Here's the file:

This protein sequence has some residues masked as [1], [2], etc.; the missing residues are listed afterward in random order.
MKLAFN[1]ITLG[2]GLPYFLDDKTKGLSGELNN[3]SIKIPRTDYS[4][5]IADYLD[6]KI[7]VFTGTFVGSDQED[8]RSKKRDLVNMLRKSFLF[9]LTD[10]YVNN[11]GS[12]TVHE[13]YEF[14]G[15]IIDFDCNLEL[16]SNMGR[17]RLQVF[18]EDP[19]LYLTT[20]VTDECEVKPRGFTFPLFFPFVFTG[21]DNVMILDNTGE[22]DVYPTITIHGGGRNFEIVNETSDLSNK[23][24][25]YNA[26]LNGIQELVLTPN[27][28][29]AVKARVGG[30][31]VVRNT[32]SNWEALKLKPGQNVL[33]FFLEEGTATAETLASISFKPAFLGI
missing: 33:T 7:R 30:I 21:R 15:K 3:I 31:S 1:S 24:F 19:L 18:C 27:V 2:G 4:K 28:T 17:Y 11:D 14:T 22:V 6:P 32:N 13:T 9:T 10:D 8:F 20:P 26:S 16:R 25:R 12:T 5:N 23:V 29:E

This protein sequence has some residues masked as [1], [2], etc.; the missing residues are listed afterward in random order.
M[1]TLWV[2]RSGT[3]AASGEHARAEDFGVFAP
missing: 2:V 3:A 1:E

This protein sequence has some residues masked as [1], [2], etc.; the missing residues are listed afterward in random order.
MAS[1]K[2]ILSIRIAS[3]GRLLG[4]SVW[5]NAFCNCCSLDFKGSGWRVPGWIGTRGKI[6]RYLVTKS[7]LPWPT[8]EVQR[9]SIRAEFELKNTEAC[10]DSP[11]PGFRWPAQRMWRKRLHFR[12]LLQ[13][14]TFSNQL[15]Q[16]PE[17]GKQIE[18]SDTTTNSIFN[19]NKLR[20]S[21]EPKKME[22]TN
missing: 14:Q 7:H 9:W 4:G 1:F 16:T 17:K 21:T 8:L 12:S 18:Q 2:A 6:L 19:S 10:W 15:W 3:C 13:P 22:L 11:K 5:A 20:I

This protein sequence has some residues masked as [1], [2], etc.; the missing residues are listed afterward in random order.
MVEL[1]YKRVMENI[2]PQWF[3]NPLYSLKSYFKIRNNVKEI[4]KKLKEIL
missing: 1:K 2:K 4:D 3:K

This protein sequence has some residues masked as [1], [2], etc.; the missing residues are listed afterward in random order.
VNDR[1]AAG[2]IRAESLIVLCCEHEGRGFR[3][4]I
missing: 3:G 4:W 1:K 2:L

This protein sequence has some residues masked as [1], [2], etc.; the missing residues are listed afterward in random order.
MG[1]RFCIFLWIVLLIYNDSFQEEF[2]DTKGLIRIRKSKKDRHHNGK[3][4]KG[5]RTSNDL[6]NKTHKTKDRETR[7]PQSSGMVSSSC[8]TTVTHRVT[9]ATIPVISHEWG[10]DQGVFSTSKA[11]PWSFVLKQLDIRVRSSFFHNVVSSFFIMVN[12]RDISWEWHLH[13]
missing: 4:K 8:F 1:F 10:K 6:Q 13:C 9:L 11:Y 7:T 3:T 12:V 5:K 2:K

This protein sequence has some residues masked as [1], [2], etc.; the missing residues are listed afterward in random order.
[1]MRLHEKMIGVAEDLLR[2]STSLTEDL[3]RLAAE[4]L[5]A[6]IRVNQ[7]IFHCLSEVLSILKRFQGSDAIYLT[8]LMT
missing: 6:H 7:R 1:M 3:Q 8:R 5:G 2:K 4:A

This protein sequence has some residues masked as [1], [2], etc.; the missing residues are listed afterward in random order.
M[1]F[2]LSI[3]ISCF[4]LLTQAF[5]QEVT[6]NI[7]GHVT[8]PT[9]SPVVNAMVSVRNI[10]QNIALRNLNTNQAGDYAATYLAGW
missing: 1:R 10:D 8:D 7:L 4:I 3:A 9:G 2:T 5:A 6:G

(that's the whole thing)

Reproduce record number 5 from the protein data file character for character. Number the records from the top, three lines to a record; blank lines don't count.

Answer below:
This protein sequence has some residues masked as [1], [2], etc.; the missing residues are listed afterward in random order.
VNDR[1]AAG[2]IRAESLIVLCCEHEGRGFR[3][4]I
missing: 3:G 4:W 1:K 2:L